The contribution of the automobile industry to technology and value creation

    How can India's auto industry build momentum for growth?

    The contribution of the automobile industry to technology and value creation


    How can India's auto industry build momentum for growth?

    The automobile industry is a pillar of the global economy, a main driver of macroeconomic growth and stability and technological advancement in both developed and developing countries, spanning many adjacent industries. For developing countries such as India, understanding the auto industry's evolution in other countries offers a roadmap forward.

    India's auto industry is the world's sixth-largest producer of automobiles in terms of volume and value. It has grown 14.4 percent over the past decade, according to the Society of Indian Automobile Manufacturers (SIAM). With more than 35 automakers, the industry contributes 7 percent to India's GDP and is responsible for 7 to 8 percent of India's total employed population.

    To maintain auto's primary role in growth, India must make the right moves at all critical junctures. This paper examines how the industry, government, and key stakeholders in other countries have propped up their auto industries, and how India and other emerging markets can use the same strategies to build growth momentum.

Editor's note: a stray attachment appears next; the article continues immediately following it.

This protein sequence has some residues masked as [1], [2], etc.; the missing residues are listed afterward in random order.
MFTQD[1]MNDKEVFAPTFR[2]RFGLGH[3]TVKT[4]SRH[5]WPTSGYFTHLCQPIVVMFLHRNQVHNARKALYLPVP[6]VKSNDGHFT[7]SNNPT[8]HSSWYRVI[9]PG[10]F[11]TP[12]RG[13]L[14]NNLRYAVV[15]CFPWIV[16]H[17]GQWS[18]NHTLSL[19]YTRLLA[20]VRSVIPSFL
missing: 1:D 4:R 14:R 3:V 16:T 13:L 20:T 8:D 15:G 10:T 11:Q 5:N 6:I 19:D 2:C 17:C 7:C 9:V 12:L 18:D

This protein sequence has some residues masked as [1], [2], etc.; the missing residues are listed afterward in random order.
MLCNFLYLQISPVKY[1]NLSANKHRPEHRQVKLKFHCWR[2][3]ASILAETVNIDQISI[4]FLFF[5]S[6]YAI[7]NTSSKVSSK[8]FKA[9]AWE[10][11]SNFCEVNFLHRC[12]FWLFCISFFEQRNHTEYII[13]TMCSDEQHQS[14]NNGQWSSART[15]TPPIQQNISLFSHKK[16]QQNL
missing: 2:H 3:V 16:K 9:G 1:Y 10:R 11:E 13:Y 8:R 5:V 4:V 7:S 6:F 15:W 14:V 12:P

Auto's contribution to the global economy

    The core automotive industry (vehicle and parts makers) supports a wide range of business segments, both upstream and downstream, along with adjacent industries (see figure 1). This leads to a multiplier effect for growth and economic development. Furthermore, R&D and innovation within automotive can benefit other industries, such as the insurance industry's use of innovative ideas (for example, automotive telematics).

    Automotive contributes to several important dimensions of nation building: generating government revenue, creating economic development, encouraging people development, and fostering R&D and innovation (see figure 2).

    Generating revenue. The automotive sector contributes significant tax revenues from vehicle sales, usage-related levies, personal income taxes, and business taxes. Production and sales of new and used vehicles, parts, and services deliver excise, sales, value-added, and local taxes and import duties. For instance, in Japan, auto-related taxes totaled $7.72 billion in 2012, roughly 9 to 10 percent of all tax revenues, according to the Japan Automobile Manufacturers Association.1 In the United States, auto contributes $135 billion per year, including 13 percent of state tax revenues and 2 percent of federal tax revenues. In India, duties collected from sales of motor vehicles, accessories, and fuel contributed 7 to 8 percent of central tax collections in 2012.